Metabolism comprises a range of complex interconnected chemical reactions in organisms, not all of which are completely understood. Microplate readers make metabolic research more accessible than ever before.
Metabolism includes all chemical reactions responsible for the conversion of substances in living organisms. These conversions are catalysed by enzymes and enable the production, degradation, and maintenance of the biological structure of an organism as well as the generation of energy which is crucial for ensuring its functionality.
Metabolic research aims to expand our understanding of the human body`s physiology and its metabolism. This knowledge in turn is crucial to identify and understand the origins of metabolic disorders and diseases. Identifying the cause and targets of such diseases allows the design, development and screening of new potential drugs and therapeutics for their treatment.
The investigation of metabolism requires methods which can be used to monitor enzymatic reactions as well as the levels of different metabolites. Due to their flexibility and sensitivity, microplate readers offer the perfect measurement platform for metabolic studies.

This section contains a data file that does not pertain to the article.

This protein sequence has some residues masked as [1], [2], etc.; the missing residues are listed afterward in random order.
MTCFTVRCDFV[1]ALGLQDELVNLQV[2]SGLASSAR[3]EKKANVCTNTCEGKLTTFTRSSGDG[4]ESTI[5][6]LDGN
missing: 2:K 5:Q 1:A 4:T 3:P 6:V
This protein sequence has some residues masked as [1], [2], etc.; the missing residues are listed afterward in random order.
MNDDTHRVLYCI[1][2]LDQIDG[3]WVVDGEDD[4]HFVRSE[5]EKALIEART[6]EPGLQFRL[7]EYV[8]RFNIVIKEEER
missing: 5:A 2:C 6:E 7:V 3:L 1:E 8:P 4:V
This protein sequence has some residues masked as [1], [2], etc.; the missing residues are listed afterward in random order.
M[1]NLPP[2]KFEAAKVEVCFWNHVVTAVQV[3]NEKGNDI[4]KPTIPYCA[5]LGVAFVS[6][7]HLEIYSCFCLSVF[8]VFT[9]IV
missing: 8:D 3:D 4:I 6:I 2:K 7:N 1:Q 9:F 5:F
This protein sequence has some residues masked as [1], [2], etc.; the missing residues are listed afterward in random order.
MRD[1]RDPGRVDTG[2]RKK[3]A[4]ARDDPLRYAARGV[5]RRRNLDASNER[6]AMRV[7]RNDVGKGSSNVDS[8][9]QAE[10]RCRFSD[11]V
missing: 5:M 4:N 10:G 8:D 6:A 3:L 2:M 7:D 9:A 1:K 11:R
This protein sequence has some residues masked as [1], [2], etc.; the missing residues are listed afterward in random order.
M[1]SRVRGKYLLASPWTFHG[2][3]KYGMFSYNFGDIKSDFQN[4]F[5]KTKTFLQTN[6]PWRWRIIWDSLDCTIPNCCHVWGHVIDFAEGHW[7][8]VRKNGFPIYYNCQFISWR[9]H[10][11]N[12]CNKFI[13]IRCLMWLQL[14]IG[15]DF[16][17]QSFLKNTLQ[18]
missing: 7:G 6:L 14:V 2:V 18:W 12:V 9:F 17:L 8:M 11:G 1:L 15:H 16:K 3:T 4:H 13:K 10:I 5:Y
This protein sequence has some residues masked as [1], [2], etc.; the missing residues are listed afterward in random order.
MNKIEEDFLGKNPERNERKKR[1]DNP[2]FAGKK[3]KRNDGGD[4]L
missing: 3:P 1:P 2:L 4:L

In metabolic research, enzyme activity is generally used as biomarker for investigating metabolic events or diagnose a pathological condition. Here, measuring the catalytic activity of a target enzyme of interest is also used to screen for inhibitors which can modulate its activity. Enzyme activity assays are very diverse and often require specific detection modes dependent on their readout. Examples such as the detection of tyrosine kinase activity in AlphaScreen mode or the comparison of thioredoxin activity in cortical neuron and glial cells emphasise the usability and flexibility of microplate readers for this purpose.
The detection of metabolites is another important aspect of metabolic research. Monitoring metabolite levels allows to assess their synthesis, conversion, or degradation. While classic quantification assays such as ELISAs for the detection of NADH/NADPH conversion or this HTRF assay for insulin quantification are widely used, novel techniques that allow the quantification of metabolite modifications, such as the post-translational phosphorylation of ERK1/2, p38αβγ and STAT3, are getting more and more prominence.
While many of these experiments can be performed with in solution, the dedicated cell culture features of BMG LABTECH microplate readers enable the monitoring of metabolic activity in cell-based assays under more physiological conditions. Experiments such as the monitoring of insulin granule packaging in live cells or measuring of mitochondrial function and glycolytic flux, provide great examples how microplate readers can be used to investigate advanced metabolic questions.